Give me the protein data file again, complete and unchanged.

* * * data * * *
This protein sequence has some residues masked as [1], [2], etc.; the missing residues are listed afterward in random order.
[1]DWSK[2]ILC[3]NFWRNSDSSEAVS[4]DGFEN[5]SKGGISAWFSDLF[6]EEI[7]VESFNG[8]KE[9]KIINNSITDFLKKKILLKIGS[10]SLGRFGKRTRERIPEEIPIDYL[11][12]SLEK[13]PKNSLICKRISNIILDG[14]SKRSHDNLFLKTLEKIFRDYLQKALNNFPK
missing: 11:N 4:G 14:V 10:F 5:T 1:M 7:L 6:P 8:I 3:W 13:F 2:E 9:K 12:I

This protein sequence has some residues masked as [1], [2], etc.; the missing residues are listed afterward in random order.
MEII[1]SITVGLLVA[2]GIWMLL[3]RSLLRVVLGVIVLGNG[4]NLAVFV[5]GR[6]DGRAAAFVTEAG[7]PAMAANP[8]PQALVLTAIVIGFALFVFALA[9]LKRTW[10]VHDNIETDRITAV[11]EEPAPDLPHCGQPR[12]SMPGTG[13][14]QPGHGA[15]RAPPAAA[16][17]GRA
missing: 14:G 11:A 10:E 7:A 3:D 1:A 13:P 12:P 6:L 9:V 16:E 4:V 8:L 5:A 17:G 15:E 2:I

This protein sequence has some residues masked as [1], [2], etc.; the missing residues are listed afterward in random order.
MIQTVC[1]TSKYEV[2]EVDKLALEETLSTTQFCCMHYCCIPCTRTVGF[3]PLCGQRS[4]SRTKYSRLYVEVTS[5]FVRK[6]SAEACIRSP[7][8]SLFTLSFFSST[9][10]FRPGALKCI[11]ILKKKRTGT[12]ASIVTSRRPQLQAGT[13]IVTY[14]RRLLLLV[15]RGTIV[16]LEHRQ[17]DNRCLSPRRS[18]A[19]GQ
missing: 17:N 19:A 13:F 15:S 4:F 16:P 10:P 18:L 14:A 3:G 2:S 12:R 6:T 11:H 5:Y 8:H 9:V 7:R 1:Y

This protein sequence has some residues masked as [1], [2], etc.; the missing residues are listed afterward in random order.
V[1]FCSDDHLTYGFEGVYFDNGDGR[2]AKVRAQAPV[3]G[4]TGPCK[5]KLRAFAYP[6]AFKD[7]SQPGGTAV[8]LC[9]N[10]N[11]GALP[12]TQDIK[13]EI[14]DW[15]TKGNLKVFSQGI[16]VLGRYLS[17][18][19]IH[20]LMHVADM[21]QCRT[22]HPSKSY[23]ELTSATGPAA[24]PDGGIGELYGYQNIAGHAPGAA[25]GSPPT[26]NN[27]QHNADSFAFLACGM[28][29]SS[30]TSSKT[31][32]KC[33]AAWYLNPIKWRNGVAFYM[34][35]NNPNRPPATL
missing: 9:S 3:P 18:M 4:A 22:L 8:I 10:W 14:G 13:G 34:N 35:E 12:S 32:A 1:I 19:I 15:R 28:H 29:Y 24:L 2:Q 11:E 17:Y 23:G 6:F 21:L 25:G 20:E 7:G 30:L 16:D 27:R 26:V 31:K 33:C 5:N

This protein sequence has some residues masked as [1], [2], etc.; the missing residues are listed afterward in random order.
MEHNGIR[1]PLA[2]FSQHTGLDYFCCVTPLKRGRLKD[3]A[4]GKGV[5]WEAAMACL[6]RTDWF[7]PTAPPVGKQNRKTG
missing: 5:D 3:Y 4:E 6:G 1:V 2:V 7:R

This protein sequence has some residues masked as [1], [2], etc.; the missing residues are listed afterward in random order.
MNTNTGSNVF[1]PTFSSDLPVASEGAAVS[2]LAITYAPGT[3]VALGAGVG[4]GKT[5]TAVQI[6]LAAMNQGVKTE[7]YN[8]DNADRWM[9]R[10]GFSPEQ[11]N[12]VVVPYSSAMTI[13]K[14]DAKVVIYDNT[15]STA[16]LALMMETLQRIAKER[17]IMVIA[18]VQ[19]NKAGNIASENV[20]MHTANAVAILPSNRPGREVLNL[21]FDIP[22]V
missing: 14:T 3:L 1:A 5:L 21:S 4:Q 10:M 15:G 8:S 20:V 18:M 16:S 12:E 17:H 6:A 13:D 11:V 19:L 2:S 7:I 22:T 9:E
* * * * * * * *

This protein sequence has some residues masked as [1], [2], etc.; the missing residues are listed afterward in random order.
[1]DWSK[2]ILC[3]NFWRNSDSSEAVS[4]DGFEN[5]SKGGISAWFSDLF[6]EEI[7]VESFNG[8]KE[9]KIINNSITDFLKKKILLKIGS[10]SLGRFGKRTRERIPEEIPIDYL[11][12]SLEK[13]PKNSLICKRISNIILDG[14]SKRSHDNLFLKTLEKIFRDYLQKALNNFPK
missing: 11:N 4:G 14:V 10:F 5:T 1:M 7:L 6:P 8:I 3:W 13:F 2:E 9:K 12:I

This protein sequence has some residues masked as [1], [2], etc.; the missing residues are listed afterward in random order.
MEII[1]SITVGLLVA[2]GIWMLL[3]RSLLRVVLGVIVLGNG[4]NLAVFV[5]GR[6]DGRAAAFVTEAG[7]PAMAANP[8]PQALVLTAIVIGFALFVFALA[9]LKRTW[10]VHDNIETDRITAV[11]EEPAPDLPHCGQPR[12]SMPGTG[13][14]QPGHGA[15]RAPPAAA[16][17]GRA
missing: 14:G 11:A 10:E 7:A 3:D 1:A 13:P 12:P 6:L 9:V 16:E 4:V 8:L 5:A 17:G 15:E 2:I

This protein sequence has some residues masked as [1], [2], etc.; the missing residues are listed afterward in random order.
MIQTVC[1]TSKYEV[2]EVDKLALEETLSTTQFCCMHYCCIPCTRTVGF[3]PLCGQRS[4]SRTKYSRLYVEVTS[5]FVRK[6]SAEACIRSP[7][8]SLFTLSFFSST[9][10]FRPGALKCI[11]ILKKKRTGT[12]ASIVTSRRPQLQAGT[13]IVTY[14]RRLLLLV[15]RGTIV[16]LEHRQ[17]DNRCLSPRRS[18]A[19]GQ
missing: 17:N 19:A 13:F 15:S 4:F 16:P 10:P 18:L 14:A 3:G 2:S 12:R 6:T 11:H 5:Y 8:H 9:V 7:R 1:Y

This protein sequence has some residues masked as [1], [2], etc.; the missing residues are listed afterward in random order.
V[1]FCSDDHLTYGFEGVYFDNGDGR[2]AKVRAQAPV[3]G[4]TGPCK[5]KLRAFAYP[6]AFKD[7]SQPGGTAV[8]LC[9]N[10]N[11]GALP[12]TQDIK[13]EI[14]DW[15]TKGNLKVFSQGI[16]VLGRYLS[17][18][19]IH[20]LMHVADM[21]QCRT[22]HPSKSY[23]ELTSATGPAA[24]PDGGIGELYGYQNIAGHAPGAA[25]GSPPT[26]NN[27]QHNADSFAFLACGM[28][29]SS[30]TSSKT[31][32]KC[33]AAWYLNPIKWRNGVAFYM[34][35]NNPNRPPATL
missing: 9:S 3:P 18:M 4:A 22:L 8:I 10:W 14:G 13:G 34:N 35:E 12:S 32:A 1:I 19:I 15:R 28:H 29:Y 24:L 2:Q 11:E 17:Y 23:G 6:F 21:L 25:G 20:E 7:G 30:L 16:D 27:R 26:V 31:K 33:C 5:N

This protein sequence has some residues masked as [1], [2], etc.; the missing residues are listed afterward in random order.
MEHNGIR[1]PLA[2]FSQHTGLDYFCCVTPLKRGRLKD[3]A[4]GKGV[5]WEAAMACL[6]RTDWF[7]PTAPPVGKQNRKTG
missing: 5:D 3:Y 4:E 6:G 1:V 2:V 7:R

This protein sequence has some residues masked as [1], [2], etc.; the missing residues are listed afterward in random order.
MNTNTGSNVF[1]PTFSSDLPVASEGAAVS[2]LAITYAPGT[3]VALGAGVG[4]GKT[5]TAVQI[6]LAAMNQGVKTE[7]YN[8]DNADRWM[9]R[10]GFSPEQ[11]N[12]VVVPYSSAMTI[13]K[14]DAKVVIYDNT[15]STA[16]LALMMETLQRIAKER[17]IMVIA[18]VQ[19]NKAGNIASENV[20]MHTANAVAILPSNRPGREVLNL[21]FDIP[22]V
missing: 14:T 3:L 1:A 5:L 21:S 4:Q 10:M 15:G 8:S 20:V 18:M 16:S 12:E 17:H 6:A 13:D 11:V 19:L 2:S 7:I 22:T 9:E